Oil prices rose yesterday, the first increase in four days, ahead of a US Department of Energy report that is likely to show a dip in US petroleum inventories.
Light sweet crude for January delivery rose 64 cents to settle at $57.98 a barrel on the New York Mercantile Exchange.
February Brent crude futures on London's ICE Futures exchange rose 6 cents to settle at $56.17 a barrel.
Weather forecasting service AccuWeather said temperatures in the Eastern United States in the coming days will be milder compared with the previous two weeks, which is likely to ease crude and heating oil demand.
Heating oil is the primary fuel used to warm homes in the Northeast, which consumes about 80 percent of heating fuel in the country.
The Department of Energy releases its midweek petroleum data snapshot today that analysts say will show a decline in crude and distillate stocks from two weeks of snowstorms and cold in the Northeast.
Heating oil futures rose 1.7 cent to $1.7203 a gallon. Gasoline futures declined 1.81 cents to $1.5088 a gallon and natural gas rose 3.7 cents to $14.08 per 1,000 cubic feet.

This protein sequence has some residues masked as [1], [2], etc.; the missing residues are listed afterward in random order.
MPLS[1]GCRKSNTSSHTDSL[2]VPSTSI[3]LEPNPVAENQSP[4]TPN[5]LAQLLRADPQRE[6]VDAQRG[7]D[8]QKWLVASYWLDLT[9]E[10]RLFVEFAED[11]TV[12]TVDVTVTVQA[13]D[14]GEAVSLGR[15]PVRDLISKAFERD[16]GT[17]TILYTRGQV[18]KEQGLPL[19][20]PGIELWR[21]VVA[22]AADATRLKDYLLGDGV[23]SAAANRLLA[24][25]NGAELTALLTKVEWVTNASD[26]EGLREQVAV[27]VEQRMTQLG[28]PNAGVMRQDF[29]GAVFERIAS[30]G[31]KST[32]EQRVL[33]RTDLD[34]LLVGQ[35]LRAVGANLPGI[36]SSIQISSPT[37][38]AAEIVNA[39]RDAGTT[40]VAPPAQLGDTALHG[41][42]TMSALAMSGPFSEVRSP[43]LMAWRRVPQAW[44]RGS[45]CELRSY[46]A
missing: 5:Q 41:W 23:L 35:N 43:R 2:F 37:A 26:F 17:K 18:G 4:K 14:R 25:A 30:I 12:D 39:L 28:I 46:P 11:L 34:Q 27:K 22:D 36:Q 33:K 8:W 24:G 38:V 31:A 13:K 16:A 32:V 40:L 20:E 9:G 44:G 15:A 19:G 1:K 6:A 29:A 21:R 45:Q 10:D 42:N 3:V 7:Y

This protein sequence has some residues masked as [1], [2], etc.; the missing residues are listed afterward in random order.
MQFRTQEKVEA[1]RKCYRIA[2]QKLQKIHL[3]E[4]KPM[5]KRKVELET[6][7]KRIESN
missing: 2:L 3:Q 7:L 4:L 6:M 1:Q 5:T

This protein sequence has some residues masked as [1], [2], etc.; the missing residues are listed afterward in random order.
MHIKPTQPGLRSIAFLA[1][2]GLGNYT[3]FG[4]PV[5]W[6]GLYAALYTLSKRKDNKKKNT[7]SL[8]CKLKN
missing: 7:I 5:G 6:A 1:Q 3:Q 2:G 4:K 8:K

With the official start of winter today, analysts are warning of a possible spike in demand if the weather turns nasty in the new year.
If ''we observe a colder than average winter in the first quarter of 2006, oil demand will be boosted by 0.3 million barrels per day," said the London-based Center for Global Energy Studies, or CGES, in its December report.
The CGES said US refinery shutdowns from hurricanes Katrina and Rita, which caused a spike in imports from Europe, could cause problems during peak season.
''The massive shutdown of US Gulf Coast refineries helped to keep European plants running," said CGES. ''This meant that turnarounds scheduled for early in this quarter had to be delayed into next year, raising the likelihood of unplanned closures during the peak winter demand period."
Markets are fixated on weather-related patterns in the United States, as a cold snap could bolster demand for fuels when global supply is stretched thin.